High School student uses PROMPT telescope at CTIO for life changing experience, as described in this video.


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June 26, 2012

NASA’s Hubble Spots Rare Gravitational Arc from Distant, Hefty Galaxy Cluster

These images, taken by NASA’s Hubble Space Telescope, show an arc of blue light behind an extremely massive cluster of galaxies residing 10 billion light-years away.

Credit: NASA, ESA, and A. Gonzalez (University of Florida, Gainesville), A. Stanford (University of California, Davis and Lawrence Livermore National Laboratory), and M. Brodwin (University of Missouri-Kansas City and Harvard-Smithsonian Center for Astrophysics)

Seeing is believing, except when you don’t believe what you see. Astronomers using NASA’s Hubble Space Telescope have found a puzzling arc of light behind an extremely massive cluster of galaxies residing 10 billion light-years away. The galactic grouping, discovered by NASA’s Spitzer Space Telescope in combination with archival optical images taken as part of the National Optical Astronomy Observatory’s Deep Wide Field Survey at the Kitt Peak National Observatory, was observed when the universe was roughly a quarter of its current age of 13.7 billion years.

Authors include Arjun Dey of NOAO.

Hubble Press Release


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April 16, 2012

The Lives of Stars, or Astronomers as Paparazzi

Left: C. Smith, S. Points, the MCELS Team & NOAO/AURA/NSF. Right: P. Massey & NOAO LGGS Survey

Using NOAO facilities, astronomers from Lowell Observatory have acted as “stellar paparazzi”, managing to identify hundreds of rare yellow supergiants and their more long-lived descendants, the red supergiants, in two neighboring galaxies. These newly identified stellar populations provide an important constraint on the theoretical models which describe how these stars change from blue, to yellow and then to red. The behavior of the models in this phase can influence theoretical predictions, including what types of stars explode as supernova.

NOAO Press Release 12-01


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March 15, 2012

Astronomers Using NASA’s Hubble Discover Quasars Acting as Gravitational Lenses

Image Credit: NASA, ESA, and F. Courbin (EPFL, Switzerland)

Astronomers, including NOAO’s Todd Boroson, using NASA’s Hubble Space Telescope have found several examples of galaxies containing quasars, which act as gravitational lenses, amplifying and distorting images of galaxies aligned behind them.

Quasars are among the brightest objects in the universe, far outshining the total starlight of their host galaxies. Quasars are powered by supermassive black holes.

To find these rare cases of galaxy-quasar combinations acting as lenses, a team of astronomers led by Frederic Courbin at the Ecole Polytechnique Federale de Lausanne (EPFL, Switzerland) selected 23,000 quasar spectra in the Sloan Digital Sky Survey (SDSS). They looked for the spectral imprint of galaxies at much greater distances that happened to align with foreground galaxies. Once candidates were identified, Hubble’s sharp view was used to look for gravitational arcs and rings (which are indicated by the arrows in these three Hubble photos) that would be produced by gravitational lensing.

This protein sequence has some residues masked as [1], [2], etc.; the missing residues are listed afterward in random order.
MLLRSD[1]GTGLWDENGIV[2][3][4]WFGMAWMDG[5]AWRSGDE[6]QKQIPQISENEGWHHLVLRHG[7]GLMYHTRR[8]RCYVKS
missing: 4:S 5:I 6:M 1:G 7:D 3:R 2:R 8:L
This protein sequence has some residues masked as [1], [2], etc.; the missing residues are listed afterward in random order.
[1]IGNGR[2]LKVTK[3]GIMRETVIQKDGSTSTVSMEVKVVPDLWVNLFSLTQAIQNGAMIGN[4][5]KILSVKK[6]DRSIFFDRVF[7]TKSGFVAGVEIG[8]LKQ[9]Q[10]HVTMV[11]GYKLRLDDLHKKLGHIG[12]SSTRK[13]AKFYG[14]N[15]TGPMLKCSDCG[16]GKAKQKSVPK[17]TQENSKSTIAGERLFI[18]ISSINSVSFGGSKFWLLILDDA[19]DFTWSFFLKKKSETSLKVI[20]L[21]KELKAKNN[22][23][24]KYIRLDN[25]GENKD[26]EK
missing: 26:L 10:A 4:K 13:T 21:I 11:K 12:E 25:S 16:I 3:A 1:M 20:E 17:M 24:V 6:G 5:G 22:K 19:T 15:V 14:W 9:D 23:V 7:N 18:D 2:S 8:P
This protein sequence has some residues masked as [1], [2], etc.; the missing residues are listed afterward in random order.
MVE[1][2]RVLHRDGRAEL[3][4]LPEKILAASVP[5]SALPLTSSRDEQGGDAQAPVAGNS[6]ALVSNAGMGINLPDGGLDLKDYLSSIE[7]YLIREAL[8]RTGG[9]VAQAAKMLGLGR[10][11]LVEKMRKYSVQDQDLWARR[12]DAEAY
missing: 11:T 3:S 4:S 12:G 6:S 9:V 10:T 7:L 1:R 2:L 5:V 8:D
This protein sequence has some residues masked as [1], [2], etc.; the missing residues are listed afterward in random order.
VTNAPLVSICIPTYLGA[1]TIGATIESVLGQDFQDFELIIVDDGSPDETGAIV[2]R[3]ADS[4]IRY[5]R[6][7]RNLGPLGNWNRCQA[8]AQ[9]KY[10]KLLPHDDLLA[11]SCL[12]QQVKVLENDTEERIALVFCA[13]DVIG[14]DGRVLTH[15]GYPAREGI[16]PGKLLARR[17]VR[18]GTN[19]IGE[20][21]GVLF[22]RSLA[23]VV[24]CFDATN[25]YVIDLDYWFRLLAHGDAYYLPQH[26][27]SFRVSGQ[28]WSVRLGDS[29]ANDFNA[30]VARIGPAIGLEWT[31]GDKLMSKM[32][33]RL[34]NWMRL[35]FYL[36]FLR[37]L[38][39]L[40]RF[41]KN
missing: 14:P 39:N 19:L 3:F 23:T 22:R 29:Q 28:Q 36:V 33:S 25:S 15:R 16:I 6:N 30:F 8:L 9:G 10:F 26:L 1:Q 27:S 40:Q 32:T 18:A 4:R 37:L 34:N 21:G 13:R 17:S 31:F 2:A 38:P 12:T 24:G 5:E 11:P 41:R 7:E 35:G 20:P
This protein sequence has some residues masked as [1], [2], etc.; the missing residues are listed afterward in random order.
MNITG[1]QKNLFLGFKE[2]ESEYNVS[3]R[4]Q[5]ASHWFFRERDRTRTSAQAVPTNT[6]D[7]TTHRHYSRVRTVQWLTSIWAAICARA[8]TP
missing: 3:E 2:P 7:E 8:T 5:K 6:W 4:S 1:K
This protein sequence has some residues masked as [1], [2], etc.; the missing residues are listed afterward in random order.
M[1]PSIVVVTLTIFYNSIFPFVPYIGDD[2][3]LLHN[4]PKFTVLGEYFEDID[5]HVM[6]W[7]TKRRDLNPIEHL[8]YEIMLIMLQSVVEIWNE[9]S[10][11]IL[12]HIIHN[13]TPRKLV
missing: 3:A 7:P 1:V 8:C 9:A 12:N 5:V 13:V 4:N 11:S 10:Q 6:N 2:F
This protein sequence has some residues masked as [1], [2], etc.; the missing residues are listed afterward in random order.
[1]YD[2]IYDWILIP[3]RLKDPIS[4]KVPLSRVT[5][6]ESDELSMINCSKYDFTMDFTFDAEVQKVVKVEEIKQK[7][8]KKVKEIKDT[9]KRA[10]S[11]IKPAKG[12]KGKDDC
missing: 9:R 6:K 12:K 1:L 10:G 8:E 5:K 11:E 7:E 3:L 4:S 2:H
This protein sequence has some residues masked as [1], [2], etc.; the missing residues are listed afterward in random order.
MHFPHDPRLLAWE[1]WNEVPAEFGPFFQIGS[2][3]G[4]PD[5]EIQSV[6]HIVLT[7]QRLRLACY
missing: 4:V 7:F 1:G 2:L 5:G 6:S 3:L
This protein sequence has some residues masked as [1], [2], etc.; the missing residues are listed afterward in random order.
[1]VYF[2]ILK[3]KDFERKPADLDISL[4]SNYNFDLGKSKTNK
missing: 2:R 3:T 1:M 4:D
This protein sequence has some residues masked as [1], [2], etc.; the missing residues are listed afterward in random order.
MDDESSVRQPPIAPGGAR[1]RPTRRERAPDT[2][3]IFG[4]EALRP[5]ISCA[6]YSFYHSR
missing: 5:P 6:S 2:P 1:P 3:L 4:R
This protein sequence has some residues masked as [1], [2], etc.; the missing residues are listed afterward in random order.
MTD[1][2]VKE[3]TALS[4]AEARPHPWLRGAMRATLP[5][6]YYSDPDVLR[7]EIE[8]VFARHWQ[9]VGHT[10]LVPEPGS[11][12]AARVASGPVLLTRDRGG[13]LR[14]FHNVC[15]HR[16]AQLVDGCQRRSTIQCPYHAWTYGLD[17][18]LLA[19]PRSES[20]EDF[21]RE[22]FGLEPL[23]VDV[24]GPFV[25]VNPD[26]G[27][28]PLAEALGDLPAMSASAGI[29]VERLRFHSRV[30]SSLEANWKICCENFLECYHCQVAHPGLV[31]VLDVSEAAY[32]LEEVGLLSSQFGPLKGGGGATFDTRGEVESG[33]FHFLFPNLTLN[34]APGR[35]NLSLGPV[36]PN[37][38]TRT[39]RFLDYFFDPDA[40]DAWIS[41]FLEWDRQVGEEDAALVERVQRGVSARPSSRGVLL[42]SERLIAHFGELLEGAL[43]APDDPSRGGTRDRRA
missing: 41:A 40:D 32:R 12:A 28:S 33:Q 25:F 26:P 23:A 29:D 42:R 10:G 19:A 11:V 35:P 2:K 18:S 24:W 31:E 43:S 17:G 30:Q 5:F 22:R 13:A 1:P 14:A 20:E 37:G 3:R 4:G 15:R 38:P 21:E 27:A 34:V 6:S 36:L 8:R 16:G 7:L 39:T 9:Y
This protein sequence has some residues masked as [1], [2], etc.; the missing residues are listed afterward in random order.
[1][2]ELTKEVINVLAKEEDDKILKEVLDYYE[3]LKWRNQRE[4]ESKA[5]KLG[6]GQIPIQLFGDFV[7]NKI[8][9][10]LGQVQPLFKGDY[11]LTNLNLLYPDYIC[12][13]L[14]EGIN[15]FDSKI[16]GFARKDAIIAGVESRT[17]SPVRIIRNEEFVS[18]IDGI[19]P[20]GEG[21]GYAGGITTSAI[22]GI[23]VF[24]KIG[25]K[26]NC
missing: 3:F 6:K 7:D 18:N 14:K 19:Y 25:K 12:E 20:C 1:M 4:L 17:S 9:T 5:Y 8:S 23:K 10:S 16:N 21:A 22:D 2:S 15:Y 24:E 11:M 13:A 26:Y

Hubble Press Release


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February 18, 2012

The dark side of the universe

Image Credit: T. Abbott and NOAO/AURA/NSF

AT FIVE tonnes and 520 megapixels, it is the biggest digital camera ever built—which is fitting, because it is designed to tackle the biggest problem in the universe. On February 20th researchers at the Cerro Tololo Inter-American Observatory (pictured), which sits 2,200 metres (7,200 feet) above sea level in the Atacama desert of northern Chile, will begin installing this behemoth on a telescope called Blanco. It is the centrepiece of the Dark Energy Survey (DES), the most ambitious attempt yet to understand a mystery as perplexing as any that faces physics: what is driving the universe to expand at an ever greater rate. Economist Article


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February 15, 2012

Astronomers Watch Delayed Broadcast of a Powerful Stellar Eruption

These images reveal light from a massive stellar outburst in the Carina Nebula reflecting off dust clouds surrounding a behemoth double-star system.

Credit: NASA, NOAO, and A. Rest (Space Telescope Science Institute, Baltimore, Md.)

Light echoes from dust in the vicinity of the massive binary star system Eta Carina are reported by a team of astronomers: the echo was first seen in images from the CTIO Blanco 4-m telescope.

Hubble Press Release